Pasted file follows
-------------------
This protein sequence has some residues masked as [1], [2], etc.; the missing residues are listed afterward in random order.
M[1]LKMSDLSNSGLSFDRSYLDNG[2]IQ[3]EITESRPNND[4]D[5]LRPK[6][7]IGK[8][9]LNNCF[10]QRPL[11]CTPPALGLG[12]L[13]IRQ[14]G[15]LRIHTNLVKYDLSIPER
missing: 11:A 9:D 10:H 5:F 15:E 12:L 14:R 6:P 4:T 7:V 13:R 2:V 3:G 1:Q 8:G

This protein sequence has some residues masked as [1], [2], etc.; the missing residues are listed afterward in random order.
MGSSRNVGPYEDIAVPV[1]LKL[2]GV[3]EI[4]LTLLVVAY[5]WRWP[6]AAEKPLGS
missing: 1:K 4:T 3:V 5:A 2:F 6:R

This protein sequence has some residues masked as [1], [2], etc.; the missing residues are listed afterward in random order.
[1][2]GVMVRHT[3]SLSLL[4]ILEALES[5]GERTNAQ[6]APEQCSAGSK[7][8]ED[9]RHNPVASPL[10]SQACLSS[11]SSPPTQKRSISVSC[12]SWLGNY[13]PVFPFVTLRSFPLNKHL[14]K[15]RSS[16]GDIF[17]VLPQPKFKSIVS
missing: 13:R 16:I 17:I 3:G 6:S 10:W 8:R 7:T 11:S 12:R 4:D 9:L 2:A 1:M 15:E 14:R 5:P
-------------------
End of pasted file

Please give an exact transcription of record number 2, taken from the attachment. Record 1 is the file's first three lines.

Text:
This protein sequence has some residues masked as [1], [2], etc.; the missing residues are listed afterward in random order.
MGSSRNVGPYEDIAVPV[1]LKL[2]GV[3]EI[4]LTLLVVAY[5]WRWP[6]AAEKPLGS
missing: 1:K 4:T 3:V 5:A 2:F 6:R